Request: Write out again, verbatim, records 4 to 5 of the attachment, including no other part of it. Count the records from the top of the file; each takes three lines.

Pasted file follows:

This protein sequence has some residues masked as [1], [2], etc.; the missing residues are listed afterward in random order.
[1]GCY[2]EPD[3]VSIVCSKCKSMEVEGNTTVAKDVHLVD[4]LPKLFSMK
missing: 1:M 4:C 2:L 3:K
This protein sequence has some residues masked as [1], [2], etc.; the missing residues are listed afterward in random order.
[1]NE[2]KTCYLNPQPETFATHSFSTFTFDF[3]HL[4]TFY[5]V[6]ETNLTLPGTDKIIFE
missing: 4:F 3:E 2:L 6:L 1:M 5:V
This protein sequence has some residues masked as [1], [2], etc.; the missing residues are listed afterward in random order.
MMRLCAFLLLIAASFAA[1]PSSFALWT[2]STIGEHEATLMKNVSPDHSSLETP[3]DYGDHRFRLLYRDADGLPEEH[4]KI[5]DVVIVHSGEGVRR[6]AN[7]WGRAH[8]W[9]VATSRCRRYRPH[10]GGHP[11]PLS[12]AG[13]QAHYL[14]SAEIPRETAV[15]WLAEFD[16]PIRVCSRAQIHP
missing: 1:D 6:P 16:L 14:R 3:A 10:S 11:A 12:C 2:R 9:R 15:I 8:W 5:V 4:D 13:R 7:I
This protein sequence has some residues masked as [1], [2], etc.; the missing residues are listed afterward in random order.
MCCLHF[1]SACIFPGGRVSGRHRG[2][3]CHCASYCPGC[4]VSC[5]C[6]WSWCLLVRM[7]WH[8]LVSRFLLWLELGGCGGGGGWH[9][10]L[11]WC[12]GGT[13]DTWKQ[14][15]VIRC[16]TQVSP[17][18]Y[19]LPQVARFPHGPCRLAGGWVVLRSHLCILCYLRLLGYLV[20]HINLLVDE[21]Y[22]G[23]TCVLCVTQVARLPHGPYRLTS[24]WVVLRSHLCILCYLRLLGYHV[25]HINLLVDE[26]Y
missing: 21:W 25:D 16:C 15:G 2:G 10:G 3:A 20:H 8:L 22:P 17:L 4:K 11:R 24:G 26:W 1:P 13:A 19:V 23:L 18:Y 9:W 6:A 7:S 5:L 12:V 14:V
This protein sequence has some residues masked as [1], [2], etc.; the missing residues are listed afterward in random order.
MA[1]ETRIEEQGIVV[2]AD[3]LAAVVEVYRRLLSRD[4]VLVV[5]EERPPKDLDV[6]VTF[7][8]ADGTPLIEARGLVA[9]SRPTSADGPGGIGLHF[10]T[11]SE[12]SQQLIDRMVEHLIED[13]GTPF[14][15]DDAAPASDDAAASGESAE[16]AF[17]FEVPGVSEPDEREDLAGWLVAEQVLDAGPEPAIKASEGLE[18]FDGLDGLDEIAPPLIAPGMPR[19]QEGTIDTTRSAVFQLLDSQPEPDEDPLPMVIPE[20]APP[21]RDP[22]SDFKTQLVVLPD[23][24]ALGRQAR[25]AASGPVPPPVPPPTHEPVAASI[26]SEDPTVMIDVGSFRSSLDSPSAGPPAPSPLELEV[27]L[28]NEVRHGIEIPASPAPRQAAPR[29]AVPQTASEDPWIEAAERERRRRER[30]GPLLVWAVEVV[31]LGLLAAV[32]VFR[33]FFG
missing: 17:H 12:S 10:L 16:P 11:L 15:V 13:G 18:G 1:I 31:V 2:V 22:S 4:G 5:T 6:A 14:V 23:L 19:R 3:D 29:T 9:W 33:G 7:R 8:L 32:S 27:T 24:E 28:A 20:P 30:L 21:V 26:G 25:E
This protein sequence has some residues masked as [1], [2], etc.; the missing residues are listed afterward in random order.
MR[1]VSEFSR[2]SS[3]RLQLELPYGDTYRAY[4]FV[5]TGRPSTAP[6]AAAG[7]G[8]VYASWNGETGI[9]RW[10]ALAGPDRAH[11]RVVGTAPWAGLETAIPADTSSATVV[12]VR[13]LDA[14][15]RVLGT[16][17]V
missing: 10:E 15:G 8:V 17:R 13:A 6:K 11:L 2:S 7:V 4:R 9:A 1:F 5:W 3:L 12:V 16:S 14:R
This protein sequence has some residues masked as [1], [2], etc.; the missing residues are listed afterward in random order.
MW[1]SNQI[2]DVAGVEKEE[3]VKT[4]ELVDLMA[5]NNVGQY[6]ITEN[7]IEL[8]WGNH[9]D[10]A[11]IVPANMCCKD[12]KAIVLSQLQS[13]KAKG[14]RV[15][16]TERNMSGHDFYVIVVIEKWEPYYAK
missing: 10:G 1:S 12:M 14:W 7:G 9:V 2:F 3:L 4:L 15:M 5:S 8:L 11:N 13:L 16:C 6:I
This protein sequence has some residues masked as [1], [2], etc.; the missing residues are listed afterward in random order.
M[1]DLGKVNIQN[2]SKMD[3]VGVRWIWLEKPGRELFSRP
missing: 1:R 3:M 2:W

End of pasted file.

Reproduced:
This protein sequence has some residues masked as [1], [2], etc.; the missing residues are listed afterward in random order.
MCCLHF[1]SACIFPGGRVSGRHRG[2][3]CHCASYCPGC[4]VSC[5]C[6]WSWCLLVRM[7]WH[8]LVSRFLLWLELGGCGGGGGWH[9][10]L[11]WC[12]GGT[13]DTWKQ[14][15]VIRC[16]TQVSP[17][18]Y[19]LPQVARFPHGPCRLAGGWVVLRSHLCILCYLRLLGYLV[20]HINLLVDE[21]Y[22]G[23]TCVLCVTQVARLPHGPYRLTS[24]WVVLRSHLCILCYLRLLGYHV[25]HINLLVDE[26]Y
missing: 21:W 25:D 16:C 15:G 2:G 10:G 3:A 20:H 8:L 22:P 17:L 4:K 11:R 24:G 26:W 1:P 13:A 19:V 23:L 18:Y 9:W 6:A 7:S 5:L 12:V 14:V
This protein sequence has some residues masked as [1], [2], etc.; the missing residues are listed afterward in random order.
MA[1]ETRIEEQGIVV[2]AD[3]LAAVVEVYRRLLSRD[4]VLVV[5]EERPPKDLDV[6]VTF[7][8]ADGTPLIEARGLVA[9]SRPTSADGPGGIGLHF[10]T[11]SE[12]SQQLIDRMVEHLIED[13]GTPF[14][15]DDAAPASDDAAASGESAE[16]AF[17]FEVPGVSEPDEREDLAGWLVAEQVLDAGPEPAIKASEGLE[18]FDGLDGLDEIAPPLIAPGMPR[19]QEGTIDTTRSAVFQLLDSQPEPDEDPLPMVIPE[20]APP[21]RDP[22]SDFKTQLVVLPD[23][24]ALGRQAR[25]AASGPVPPPVPPPTHEPVAASI[26]SEDPTVMIDVGSFRSSLDSPSAGPPAPSPLELEV[27]L[28]NEVRHGIEIPASPAPRQAAPR[29]AVPQTASEDPWIEAAERERRRRER[30]GPLLVWAVEVV[31]LGLLAAV[32]VFR[33]FFG
missing: 17:H 12:S 10:L 16:P 11:L 15:V 13:G 18:G 1:I 31:V 2:V 22:S 4:G 5:T 6:A 14:V 23:L 19:R 3:D 29:T 9:W 33:G 7:R 8:L 32:S 27:T 24:E 28:A 20:P 30:L 21:V 26:G 25:E